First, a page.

by Prof. John Andrews
7th April, 2021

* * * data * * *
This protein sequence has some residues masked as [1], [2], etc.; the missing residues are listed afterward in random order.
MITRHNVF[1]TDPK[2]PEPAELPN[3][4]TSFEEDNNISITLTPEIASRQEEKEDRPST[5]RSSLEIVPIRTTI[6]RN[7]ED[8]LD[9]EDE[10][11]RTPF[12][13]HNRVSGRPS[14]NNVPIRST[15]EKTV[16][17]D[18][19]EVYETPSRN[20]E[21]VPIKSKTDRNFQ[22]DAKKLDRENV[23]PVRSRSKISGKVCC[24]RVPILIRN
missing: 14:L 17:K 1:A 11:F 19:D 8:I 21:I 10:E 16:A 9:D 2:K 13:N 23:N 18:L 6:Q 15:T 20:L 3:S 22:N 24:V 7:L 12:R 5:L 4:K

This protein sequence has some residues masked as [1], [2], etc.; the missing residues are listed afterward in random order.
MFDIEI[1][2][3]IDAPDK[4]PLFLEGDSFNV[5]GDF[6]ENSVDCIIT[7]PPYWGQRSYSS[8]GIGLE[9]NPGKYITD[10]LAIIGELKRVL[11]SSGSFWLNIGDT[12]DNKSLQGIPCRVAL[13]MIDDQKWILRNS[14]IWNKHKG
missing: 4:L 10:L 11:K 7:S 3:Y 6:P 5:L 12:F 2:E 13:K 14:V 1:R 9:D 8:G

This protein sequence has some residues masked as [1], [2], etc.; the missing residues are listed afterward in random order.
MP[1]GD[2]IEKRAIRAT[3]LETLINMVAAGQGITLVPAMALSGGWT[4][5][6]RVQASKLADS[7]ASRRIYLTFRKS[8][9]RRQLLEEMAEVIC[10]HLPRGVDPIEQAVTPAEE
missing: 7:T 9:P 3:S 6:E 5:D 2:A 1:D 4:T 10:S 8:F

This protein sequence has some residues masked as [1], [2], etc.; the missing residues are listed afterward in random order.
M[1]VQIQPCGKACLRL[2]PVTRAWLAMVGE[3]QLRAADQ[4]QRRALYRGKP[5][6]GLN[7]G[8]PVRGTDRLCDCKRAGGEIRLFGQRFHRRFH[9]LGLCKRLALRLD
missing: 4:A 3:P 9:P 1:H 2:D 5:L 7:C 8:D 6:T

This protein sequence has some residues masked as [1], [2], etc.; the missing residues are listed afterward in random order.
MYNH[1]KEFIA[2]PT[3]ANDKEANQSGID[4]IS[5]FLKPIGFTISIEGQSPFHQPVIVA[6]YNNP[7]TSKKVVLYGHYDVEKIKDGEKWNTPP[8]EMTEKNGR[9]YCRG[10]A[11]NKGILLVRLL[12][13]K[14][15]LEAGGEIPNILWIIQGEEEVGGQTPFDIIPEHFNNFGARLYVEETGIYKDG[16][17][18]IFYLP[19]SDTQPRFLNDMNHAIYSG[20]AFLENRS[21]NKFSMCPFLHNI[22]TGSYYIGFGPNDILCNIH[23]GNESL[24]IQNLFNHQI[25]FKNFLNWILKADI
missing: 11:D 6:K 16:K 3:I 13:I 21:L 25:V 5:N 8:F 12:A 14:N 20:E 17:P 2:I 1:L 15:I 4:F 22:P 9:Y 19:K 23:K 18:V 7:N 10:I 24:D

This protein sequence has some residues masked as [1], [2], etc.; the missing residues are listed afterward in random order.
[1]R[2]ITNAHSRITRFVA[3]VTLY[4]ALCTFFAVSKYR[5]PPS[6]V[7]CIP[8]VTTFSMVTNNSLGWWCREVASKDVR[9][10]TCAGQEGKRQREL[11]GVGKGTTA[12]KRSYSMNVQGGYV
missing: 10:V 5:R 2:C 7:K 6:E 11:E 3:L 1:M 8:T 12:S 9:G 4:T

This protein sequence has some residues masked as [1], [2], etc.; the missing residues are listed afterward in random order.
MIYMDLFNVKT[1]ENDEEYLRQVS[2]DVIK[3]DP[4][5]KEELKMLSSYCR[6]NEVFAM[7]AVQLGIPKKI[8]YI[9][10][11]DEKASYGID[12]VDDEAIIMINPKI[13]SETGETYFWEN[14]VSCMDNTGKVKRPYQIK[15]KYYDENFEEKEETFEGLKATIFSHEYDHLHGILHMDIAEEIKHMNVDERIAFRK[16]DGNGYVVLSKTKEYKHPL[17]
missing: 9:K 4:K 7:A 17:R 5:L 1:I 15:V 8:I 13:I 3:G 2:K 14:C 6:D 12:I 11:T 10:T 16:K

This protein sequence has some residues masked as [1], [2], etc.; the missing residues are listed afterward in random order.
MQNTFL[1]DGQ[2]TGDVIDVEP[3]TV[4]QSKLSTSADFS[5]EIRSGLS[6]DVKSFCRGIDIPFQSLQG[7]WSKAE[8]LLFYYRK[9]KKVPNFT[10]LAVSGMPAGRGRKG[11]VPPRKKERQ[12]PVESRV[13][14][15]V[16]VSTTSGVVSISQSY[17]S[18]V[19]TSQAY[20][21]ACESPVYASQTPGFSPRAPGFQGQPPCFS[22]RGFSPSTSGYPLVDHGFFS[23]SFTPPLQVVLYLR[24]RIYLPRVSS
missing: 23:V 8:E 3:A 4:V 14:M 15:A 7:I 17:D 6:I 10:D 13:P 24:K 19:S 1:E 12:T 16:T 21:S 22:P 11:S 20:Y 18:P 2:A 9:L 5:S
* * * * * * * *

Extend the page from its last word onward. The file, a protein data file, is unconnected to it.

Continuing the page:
Risk Assessments performed on systems across many industrial sectors employ techniques such as Fault Tree Analysis and Event tree analysis which have their foundations back in the 1960/1970s. Since that time technology has advanced and system designs, their operating practice and maintenance strategies are now significantly different to those of the 1970s. Some of the restrictive assumptions such as: constant failure and repair rates for components, component failures being independent and the limited account of maintenance and renewal options in the component failure models employed, reduce the effectiveness of these methodologies to represent modern day systems. In addition, research into the risk prediction techniques has made considerable advances in their capabilities since the 1970s but these advances tend to have addressed each deficiency in isolation. Examples of significant advances are the Binary Decision Diagram (BDD) method of solving Fault Tree structures, improving both accuracy and efficiency, and the Petri net method which has been proven to be an effective means of predict system performance when complex maintenance and renewal strategies are employed. This presentation will describe the motivation, progress and methodologies used on a project to develop the next generation of risk assessment methods which is funded by Lloyd’s Register Foundation. The project aims to update the current risk assessment capabilities using a hybrid approach of methods including BDDs and Petri nets. This research addresses the deficiencies in the current approaches and extends their capabilities to better represent systems employed across the industries. The approaches developed will use the familiar causality structures of fault tree and event tree analysis, removing their traditional assumptions by changing the analysis methodologies employed. Industrial partners from the nuclear, aerospace and railway industries are collaborating on the project to ensure it meets their requirements.